In 2001 when the MINI One and Cooper were introduced to the world it was clear that BMW had done it right. No we’re not talking about the cars (although clearly they nailed that too). We’re talking about the brand identity and typography associated with it. Modern with a hint of tradition about it, the MINI brand and the Cooper mark on the cars was spot-on in our opinion. Then we started seeing R53 test mules with the same “Cooper” type design with a (gasp) gaudy and played-out “S” tacked on to it. Our first thought – we hoped we’d see revisions before production. Alas that was not to be the case and we’ve been trying to remove that italicized and stretched red “S” ever since.


Fast forward to 2014 and now MINI has integrated that same “S” into the front grill itself. The idea makes sense and harkens back to vintage British cars. But it doesn’t excuse the fact that the “S” itself is as eye-rolling a design today as it was in 2002. What’s a owner with taste in typography to do? De-Badge.

Traditionally de-badging has been something that high-end luxury car owners would do (ordered from the factory) in order to make pricey and/or fast cars less of a statement that they might not want to make. In today’s world it’s also seen as a way to clean up the aesthetic of a car (case in point a de-badged Countryman or Paceman).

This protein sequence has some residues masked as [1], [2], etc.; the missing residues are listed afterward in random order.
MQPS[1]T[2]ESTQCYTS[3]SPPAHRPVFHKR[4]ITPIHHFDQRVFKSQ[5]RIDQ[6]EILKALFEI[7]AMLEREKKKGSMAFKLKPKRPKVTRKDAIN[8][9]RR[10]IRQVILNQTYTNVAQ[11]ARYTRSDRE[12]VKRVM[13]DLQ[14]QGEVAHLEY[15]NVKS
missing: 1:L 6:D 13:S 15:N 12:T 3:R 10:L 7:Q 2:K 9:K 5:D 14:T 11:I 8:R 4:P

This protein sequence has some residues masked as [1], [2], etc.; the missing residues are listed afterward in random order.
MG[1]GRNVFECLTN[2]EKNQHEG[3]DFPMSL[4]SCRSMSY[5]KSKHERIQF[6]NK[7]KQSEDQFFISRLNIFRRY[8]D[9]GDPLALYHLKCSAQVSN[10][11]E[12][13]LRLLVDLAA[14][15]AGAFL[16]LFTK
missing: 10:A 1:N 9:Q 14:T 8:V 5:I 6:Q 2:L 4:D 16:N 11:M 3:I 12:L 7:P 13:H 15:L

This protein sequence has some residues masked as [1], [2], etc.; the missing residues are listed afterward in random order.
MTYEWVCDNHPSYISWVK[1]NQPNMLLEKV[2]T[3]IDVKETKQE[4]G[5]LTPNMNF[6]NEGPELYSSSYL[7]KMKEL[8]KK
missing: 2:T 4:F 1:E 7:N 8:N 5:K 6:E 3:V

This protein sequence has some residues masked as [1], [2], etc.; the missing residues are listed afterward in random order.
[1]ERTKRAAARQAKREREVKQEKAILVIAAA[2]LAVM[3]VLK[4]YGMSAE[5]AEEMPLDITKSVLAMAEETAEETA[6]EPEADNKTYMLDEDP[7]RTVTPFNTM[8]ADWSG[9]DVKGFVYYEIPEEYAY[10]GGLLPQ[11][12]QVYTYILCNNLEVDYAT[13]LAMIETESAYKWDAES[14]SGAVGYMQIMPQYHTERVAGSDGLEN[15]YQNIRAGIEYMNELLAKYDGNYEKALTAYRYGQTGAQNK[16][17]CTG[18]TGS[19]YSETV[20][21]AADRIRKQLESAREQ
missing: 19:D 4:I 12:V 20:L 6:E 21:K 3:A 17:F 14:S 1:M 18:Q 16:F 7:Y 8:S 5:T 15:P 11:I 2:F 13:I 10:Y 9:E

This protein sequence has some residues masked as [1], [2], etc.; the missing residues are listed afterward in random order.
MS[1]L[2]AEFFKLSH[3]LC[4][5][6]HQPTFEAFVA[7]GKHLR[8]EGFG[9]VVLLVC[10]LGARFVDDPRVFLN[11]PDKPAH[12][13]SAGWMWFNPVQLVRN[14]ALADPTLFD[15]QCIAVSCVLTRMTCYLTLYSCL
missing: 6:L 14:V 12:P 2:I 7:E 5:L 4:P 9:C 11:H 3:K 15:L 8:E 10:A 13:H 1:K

De-Badging How-To

On the Metal

For all badging on the metal itself the process is very simple. We’ve typically recommended using dental floss or fishing wire and gently (and carefully) sawing back and forth behind the plastic letters. This cuts them away from the foam adhesive that binds them to the metal. From there simply use Goo-Gone (or equivalent to remove the remainder. If you’ve got it, using a clay bar to even out the surface of the metal isn’t a bad idea either.


On the Grill (2014 + Countryman & Paceman / F56 / F55)

Here’s where things get interesting. In 2014 all of MINI’s Cooper S models began incorporating an “S” on the front grill. Despite appearances this is actually a separate piece that can be taken off. You’ll need small hands, a tiny flat-head screw-driver and patience.

Don’t worry if you break one of the attaching clips in removal as it’s a cheap part if you ever want to put it back on. While we’ve only removed the “S” from the Countryman/Paceman grille, the F56 grille seems be attached in the exact same way. The “S” moves around if you wiggle it and you can tell it’s not permanently attached.

Note: De-badging is relatively easy. Re-badging is not.